Minnesota Wild 2020-21 NHL season preview

Minnesota Wild 2020-21 NHL season preview
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The 2020-21 NHL season is almost here so it’s time to preview all 31 teams. Over the next few weeks we’ll be looking at how the offseason affected each team, the most interesting people in the organization, and the best- and worst-case scenarios. Today, we preview the Minnesota Wild.

Minnesota Wild 2019-20 Rewind

Record: 35-27-7 (78 points); sixth in the Central Division; 10th in the Western Conference.

Leading scorers: Zach Parise (25 goals), Kevin Fiala (54 points).

Some believed that the Minnesota Wild should have tanked in 2019-20. Generally speaking, they did not, but last season ended up being a mixed bag anyway.

At minimum, there were big changes up top. Stunningly, the Wild fired Paul Fenton in favor of Bill Guerin during the 2019 offseason, even though Fenton was only GM for one turbulent season. (You might say that Fenton’s term lasted only slightly longer than the whip of a lizard’s tongue.)

Despite changing GMs, the Wild still seemed content to compete as much as possible last season, rather than embrace a rebuild. For the most part, the drastic changes happened in-house. While Bruce Boudreau survived the GM change, he didn’t make it through the 2019-20 season; eventually, Dean Evason went from interim to full-time head coach.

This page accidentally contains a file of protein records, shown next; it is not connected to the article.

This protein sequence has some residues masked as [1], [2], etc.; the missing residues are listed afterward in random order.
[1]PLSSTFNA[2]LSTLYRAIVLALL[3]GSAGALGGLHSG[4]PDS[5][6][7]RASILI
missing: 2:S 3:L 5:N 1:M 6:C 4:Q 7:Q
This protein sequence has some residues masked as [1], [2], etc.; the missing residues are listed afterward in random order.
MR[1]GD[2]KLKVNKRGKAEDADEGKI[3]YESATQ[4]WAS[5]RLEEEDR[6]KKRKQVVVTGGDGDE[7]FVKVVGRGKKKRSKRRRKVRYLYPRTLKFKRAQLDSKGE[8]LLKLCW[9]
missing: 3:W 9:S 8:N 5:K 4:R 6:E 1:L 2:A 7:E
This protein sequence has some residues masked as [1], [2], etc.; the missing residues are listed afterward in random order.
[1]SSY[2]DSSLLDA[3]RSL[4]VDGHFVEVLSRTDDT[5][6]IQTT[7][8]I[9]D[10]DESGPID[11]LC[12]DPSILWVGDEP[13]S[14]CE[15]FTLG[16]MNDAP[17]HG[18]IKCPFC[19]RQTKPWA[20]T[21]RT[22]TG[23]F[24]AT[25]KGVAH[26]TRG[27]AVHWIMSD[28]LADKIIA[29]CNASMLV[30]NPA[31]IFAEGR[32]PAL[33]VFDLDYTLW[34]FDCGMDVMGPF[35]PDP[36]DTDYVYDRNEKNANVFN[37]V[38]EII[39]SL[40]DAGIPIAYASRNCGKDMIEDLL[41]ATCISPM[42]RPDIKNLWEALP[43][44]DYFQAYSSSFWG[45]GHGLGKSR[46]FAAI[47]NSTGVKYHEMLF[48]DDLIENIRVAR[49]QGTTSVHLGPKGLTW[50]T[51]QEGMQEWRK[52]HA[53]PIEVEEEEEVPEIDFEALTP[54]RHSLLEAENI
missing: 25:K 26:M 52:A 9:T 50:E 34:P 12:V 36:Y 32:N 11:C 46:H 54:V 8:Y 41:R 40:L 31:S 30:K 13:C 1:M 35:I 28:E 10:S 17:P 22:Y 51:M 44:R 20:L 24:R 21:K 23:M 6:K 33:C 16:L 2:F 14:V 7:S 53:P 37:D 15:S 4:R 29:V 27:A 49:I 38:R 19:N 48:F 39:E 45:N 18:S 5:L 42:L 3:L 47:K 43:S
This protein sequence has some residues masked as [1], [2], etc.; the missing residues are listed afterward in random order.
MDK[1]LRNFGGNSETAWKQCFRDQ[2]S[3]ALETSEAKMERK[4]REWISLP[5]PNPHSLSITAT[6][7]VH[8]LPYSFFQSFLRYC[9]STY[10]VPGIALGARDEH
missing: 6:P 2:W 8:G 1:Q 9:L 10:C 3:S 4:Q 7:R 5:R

Amid all of that front office turnover, the Wild found themselves in a familiar place: the playoff bubble. They performed well enough to enter the NHL’s odd Qualifying Round, yet the Canucks bounced them unceremoniously after four games.

Sure, you can take some good things from the past season. After showing flashes of brilliance, Kevin Fiala enjoyed a breakout year. Especially right before the pandemic pause. Jared Spurgeon stood out on a defense that probably deserved more credit. And Zach Parise quietly plugged along as a player who probably gets defined too often by his contract. (Fascinatingly, his career Devils vs. Wild stats are remarkably similar. At least from a goals and assists standpoint. [His all-around game did fall off over the years.])